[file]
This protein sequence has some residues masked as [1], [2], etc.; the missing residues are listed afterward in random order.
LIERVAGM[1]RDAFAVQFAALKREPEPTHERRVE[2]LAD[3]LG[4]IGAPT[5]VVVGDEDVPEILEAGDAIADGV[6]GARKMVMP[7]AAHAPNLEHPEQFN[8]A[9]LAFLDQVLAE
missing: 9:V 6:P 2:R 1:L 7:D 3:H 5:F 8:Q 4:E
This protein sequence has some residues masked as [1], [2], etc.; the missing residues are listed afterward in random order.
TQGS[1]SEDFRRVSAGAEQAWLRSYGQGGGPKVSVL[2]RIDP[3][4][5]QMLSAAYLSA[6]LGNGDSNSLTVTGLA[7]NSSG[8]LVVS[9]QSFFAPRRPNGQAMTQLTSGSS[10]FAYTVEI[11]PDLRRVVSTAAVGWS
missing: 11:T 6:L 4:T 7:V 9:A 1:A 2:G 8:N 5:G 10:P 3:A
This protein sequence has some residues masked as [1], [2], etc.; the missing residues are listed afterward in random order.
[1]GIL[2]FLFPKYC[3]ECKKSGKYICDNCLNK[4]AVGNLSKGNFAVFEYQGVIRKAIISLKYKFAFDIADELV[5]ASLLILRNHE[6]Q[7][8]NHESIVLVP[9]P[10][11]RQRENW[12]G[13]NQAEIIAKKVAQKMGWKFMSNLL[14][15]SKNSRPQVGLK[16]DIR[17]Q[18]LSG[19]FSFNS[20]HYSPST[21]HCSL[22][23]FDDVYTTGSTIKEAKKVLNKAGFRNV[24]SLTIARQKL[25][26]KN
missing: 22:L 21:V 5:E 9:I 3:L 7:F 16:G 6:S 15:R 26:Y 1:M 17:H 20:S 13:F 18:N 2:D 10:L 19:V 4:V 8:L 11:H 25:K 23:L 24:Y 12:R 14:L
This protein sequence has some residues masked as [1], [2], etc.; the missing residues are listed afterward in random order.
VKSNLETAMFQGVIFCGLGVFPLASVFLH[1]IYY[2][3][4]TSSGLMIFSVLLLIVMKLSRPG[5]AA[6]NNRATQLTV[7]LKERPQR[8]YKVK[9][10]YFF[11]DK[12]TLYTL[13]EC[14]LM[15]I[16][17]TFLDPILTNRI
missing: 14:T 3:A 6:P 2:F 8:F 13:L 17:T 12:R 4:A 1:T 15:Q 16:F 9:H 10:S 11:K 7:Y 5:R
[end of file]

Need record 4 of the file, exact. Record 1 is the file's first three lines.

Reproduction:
This protein sequence has some residues masked as [1], [2], etc.; the missing residues are listed afterward in random order.
VKSNLETAMFQGVIFCGLGVFPLASVFLH[1]IYY[2][3][4]TSSGLMIFSVLLLIVMKLSRPG[5]AA[6]NNRATQLTV[7]LKERPQR[8]YKVK[9][10]YFF[11]DK[12]TLYTL[13]EC[14]LM[15]I[16][17]TFLDPILTNRI
missing: 14:T 3:A 6:P 2:F 8:F 13:L 17:T 12:R 4:A 1:T 15:Q 16:F 9:H 10:S 11:K 7:Y 5:R